We DO need statutory press controls say Miliband & Hutton

Media barons enjoy freedom to manipulate opinions of millions, and must be accountable, says Will Hutton

BY Nigel Horne LAST UPDATED AT 08:21 ON Mon 26 Nov 2012

LABOUR leader Ed Miliband has risked the ire of newspaper editors by urging David Cameron to implement Lord Justice Leveson's proposals for press regulation so long as the judge's findings are "proportionate and reasonable".

Referring to a meeting he had last week with victims of phone-hacking and press intrusion, Miliband writes in The Guardian: "Rejection of the report will be seen as a clear breach of the promise we made to them. If parliament chooses a different course from that recommended, we will need very good reasons for doing so."

Amid weekend reports – denied by Downing Street – that Cameron has already decided not to implement statutory controls, Miliband reminds the PM that he did promise he would implement the Leveson report unless its proposals were "bonkers".

"Bonkers" is, of course, a judgment call that leaves both Cameron and Miliband some wriggle-room. But as the Guardian says, the Labour leader has consistently refused to dismiss statutory controls, despite "intensive lobbying by newspaper executives in recent weeks".

And he is not alone. Amid a welter of newspaper articles over the weekend denouncing preempting Leveson's supposed attack on press freedom, one journalistic voice stood out – that of Will Hutton, the veteran economics correspondent and former editor of The Observer, writing under the headline: ‘Why I, as a journalist and ex-editor, believe it is time to regulate the press'.

In a nutshell, Hutton assumes that Leveson will propose some sort of beefed-up Press Complaints Commission with statutory powers to investigate and fine newspapers that do not abide by a new code of best practice.

Opponents argue that it the proposal is "unworkable, slow and legalistic" and will allow the state to limit freedom of speech.

"Such criticisms are bunk, tired and born of special pleading," Hutton counters. The groundswell of newspaper voices attacking Leveson "smacks of doctors, the Lloyds insurance market, trade union barons, the police and various other special interest groups over the years trying to protect self-regulation that had palpably failed.

"The brutal truth is that British newspapers have become far too careless about the boundaries between news and comment, too ready to use innuendo to prove a point, too fast to phone-hack/pay for information to stand up hunches that have little or no public interest defence but which serve the political and cultural interests of proprietors."

Hutton points to the recent character assassination in the press of Hugh Grant and Sir David Bell.

Grant has been vilified as a "hypocritical luvvie" by various newspaper columnists, in particular Stephen Glover and Amanda Platell of the Daily Mail, since daring to go before Leveson and complain about phone-hacking.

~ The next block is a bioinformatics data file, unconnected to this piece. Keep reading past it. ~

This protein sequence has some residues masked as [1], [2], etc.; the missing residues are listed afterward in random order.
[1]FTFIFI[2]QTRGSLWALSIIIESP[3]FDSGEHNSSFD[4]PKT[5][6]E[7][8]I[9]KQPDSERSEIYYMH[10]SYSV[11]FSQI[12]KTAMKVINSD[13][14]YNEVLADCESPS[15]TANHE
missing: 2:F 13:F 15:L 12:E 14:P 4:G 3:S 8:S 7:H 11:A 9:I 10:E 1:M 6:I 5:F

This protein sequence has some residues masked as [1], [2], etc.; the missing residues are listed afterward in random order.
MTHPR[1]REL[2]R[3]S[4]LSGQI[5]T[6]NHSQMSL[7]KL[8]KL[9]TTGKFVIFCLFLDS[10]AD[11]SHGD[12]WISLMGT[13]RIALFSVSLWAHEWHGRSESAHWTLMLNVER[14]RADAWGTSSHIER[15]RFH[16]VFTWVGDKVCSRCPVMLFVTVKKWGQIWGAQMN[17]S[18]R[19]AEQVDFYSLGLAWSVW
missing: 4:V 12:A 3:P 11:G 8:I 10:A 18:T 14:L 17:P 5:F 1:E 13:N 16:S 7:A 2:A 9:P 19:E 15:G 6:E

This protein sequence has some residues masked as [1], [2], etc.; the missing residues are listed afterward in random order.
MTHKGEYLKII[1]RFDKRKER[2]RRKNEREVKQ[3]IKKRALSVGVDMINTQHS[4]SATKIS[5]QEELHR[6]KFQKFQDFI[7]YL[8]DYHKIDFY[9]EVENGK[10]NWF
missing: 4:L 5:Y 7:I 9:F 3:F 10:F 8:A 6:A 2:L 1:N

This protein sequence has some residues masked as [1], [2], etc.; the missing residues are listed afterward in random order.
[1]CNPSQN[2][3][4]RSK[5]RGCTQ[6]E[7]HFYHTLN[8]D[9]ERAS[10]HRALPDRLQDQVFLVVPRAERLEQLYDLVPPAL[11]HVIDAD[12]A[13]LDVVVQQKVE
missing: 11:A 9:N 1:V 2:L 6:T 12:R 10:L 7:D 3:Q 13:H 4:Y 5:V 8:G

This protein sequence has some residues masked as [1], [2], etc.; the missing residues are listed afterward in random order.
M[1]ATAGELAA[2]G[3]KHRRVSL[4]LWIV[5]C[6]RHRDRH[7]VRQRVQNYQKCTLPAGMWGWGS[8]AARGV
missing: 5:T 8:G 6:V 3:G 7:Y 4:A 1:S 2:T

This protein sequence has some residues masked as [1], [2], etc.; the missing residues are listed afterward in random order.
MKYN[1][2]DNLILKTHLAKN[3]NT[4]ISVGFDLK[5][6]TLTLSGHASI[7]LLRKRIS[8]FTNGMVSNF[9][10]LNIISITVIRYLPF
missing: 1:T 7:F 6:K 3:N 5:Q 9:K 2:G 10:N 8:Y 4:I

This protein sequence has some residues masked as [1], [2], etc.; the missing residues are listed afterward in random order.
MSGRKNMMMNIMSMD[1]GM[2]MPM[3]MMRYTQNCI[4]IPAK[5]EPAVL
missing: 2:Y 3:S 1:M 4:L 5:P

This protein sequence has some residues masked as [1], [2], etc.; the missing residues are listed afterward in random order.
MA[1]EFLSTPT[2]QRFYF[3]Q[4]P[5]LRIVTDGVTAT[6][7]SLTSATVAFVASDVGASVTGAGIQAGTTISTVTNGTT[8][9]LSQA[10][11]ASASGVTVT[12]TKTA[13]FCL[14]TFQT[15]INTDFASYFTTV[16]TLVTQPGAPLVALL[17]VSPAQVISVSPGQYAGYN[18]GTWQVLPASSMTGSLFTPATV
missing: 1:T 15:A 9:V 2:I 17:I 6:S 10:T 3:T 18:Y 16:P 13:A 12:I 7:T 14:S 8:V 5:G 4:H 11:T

Bell was torn apart earlier this month by the same paper on the grounds that as well as acting as an adviser to Lord Leveson, he was a trustee of the Bureau of Investigative Journalism, the outfit involved in the disastrous Newsnight programme that wrongly connected Lord McAlpine with the north Wales child abuse scandal.

This was enough to have the Mail spluttering about a left-wing "coup" that threatened freedom of speech in Britain.

Said Hutton: "Yes, freedom of speech is the great Enlightenment gift that comes with the freedom to dare to know and to challenge. But it is not a charter for systematic character assassination by powerful media organisations that offer no right of reply, nor redress for mistakes.

"The precious freedom of speech of an individual is different from the freedom of speech of a media corporation with its capacity to manipulate the opinions of millions, which is why it must take place within the law and within a framework of accountability.

"Freedom is not only menaced by the state; it is also menaced by private media barons and their servants, a reality that those doughty, self-anointed champions of freedom, Michael Gove and Boris Johnson, never address."

Hutton concludes: "Our democracy, economy and society need a stronger press prepared and equipped to speak truth to private and public power."

Like Ed Miliband, Hutton believes Leveson offers a once-in-a-generation chance to put that right. "The chance must not be missed." · 

Disqus - noscript

Could this sudden Pauline conversion have anything to do with a fear of a mauling by the media at the next General Election? Surely not!!?

Milliband realises that you can't impose socialist government on a populace without governmental corruption, so he wants to head the papers off at the pass.

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